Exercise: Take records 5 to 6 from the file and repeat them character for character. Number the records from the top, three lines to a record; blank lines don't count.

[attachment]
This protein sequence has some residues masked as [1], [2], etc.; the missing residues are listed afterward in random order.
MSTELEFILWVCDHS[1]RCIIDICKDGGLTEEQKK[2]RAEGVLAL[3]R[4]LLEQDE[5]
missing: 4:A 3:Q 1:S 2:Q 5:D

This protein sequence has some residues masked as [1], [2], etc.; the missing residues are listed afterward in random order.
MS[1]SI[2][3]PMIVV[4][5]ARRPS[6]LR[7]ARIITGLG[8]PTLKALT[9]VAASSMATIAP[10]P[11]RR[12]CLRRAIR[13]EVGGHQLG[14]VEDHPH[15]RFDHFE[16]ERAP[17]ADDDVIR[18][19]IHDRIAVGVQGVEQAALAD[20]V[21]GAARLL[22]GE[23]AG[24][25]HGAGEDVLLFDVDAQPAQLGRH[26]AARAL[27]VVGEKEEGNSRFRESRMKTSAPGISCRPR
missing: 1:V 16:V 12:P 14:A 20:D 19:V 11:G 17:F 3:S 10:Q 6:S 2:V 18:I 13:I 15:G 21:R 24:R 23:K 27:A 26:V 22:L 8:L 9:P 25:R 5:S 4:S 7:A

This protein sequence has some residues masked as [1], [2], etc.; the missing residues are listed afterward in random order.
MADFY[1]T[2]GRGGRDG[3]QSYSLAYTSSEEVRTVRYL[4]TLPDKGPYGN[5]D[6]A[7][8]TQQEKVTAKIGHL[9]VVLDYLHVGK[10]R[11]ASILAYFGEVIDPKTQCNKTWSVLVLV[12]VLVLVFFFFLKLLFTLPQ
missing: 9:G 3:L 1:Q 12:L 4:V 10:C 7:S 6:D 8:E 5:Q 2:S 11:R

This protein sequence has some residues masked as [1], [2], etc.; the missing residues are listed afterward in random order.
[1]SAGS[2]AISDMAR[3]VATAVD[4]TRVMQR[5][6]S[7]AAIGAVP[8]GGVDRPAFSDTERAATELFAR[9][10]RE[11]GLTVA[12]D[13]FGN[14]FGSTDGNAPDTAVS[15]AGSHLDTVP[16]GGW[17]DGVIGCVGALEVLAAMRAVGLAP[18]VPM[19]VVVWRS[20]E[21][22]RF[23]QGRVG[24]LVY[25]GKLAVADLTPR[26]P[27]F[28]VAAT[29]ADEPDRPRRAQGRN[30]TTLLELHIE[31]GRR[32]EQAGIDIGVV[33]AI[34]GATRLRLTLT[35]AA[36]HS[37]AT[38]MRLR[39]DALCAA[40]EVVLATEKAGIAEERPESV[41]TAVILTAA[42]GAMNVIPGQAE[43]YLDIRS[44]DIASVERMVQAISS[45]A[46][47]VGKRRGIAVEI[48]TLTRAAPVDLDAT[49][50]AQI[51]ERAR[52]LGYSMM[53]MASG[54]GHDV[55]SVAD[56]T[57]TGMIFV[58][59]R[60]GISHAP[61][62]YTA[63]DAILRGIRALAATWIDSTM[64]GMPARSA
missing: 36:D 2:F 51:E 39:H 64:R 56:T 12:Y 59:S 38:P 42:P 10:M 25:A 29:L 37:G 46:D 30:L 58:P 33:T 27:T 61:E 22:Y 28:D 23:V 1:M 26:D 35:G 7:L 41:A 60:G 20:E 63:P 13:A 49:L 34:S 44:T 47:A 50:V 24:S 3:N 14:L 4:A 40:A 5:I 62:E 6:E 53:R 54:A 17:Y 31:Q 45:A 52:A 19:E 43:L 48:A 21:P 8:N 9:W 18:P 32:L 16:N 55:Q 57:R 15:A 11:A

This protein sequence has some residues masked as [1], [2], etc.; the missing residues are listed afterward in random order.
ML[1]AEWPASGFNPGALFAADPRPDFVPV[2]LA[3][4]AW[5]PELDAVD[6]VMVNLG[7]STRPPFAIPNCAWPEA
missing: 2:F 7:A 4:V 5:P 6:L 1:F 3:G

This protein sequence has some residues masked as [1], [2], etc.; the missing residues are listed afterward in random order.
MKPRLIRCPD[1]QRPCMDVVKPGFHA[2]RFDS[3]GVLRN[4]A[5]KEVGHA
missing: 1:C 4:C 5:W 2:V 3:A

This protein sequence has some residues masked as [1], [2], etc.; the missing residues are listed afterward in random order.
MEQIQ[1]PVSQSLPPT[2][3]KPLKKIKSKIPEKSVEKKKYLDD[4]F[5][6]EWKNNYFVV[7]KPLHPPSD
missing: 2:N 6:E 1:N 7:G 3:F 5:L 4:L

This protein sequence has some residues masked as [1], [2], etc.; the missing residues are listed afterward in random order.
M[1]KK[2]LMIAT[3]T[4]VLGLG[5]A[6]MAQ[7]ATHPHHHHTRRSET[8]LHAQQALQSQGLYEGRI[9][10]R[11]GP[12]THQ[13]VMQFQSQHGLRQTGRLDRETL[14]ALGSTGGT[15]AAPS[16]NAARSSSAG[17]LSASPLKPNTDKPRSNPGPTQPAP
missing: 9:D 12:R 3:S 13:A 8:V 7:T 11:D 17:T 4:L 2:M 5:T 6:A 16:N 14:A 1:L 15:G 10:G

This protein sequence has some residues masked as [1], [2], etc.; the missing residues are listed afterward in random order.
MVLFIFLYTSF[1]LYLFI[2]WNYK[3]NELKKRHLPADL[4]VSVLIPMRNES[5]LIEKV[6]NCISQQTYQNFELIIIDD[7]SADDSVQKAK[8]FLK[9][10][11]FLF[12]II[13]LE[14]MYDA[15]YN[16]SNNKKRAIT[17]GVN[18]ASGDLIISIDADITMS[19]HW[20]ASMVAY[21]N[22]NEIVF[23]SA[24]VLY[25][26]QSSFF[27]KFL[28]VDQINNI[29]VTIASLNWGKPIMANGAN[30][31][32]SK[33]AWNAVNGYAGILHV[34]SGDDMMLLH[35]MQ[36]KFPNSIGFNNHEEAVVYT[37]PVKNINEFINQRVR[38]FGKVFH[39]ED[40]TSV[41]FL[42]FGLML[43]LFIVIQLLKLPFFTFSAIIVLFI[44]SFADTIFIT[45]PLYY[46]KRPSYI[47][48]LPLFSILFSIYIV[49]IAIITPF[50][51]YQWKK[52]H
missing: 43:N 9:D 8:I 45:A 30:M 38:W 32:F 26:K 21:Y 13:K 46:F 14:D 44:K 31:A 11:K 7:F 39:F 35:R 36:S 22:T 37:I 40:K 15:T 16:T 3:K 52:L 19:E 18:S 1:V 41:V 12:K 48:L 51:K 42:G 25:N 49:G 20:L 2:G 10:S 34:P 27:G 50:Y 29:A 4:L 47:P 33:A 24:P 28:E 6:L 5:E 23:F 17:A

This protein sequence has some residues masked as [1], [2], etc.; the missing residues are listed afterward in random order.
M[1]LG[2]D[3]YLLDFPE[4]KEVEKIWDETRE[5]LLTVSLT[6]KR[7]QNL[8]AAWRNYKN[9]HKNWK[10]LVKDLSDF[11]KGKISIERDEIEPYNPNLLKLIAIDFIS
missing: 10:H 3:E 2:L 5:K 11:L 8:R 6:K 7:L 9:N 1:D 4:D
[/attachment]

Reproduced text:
This protein sequence has some residues masked as [1], [2], etc.; the missing residues are listed afterward in random order.
ML[1]AEWPASGFNPGALFAADPRPDFVPV[2]LA[3][4]AW[5]PELDAVD[6]VMVNLG[7]STRPPFAIPNCAWPEA
missing: 2:F 7:A 4:V 5:P 6:L 1:F 3:G

This protein sequence has some residues masked as [1], [2], etc.; the missing residues are listed afterward in random order.
MKPRLIRCPD[1]QRPCMDVVKPGFHA[2]RFDS[3]GVLRN[4]A[5]KEVGHA
missing: 1:C 4:C 5:W 2:V 3:A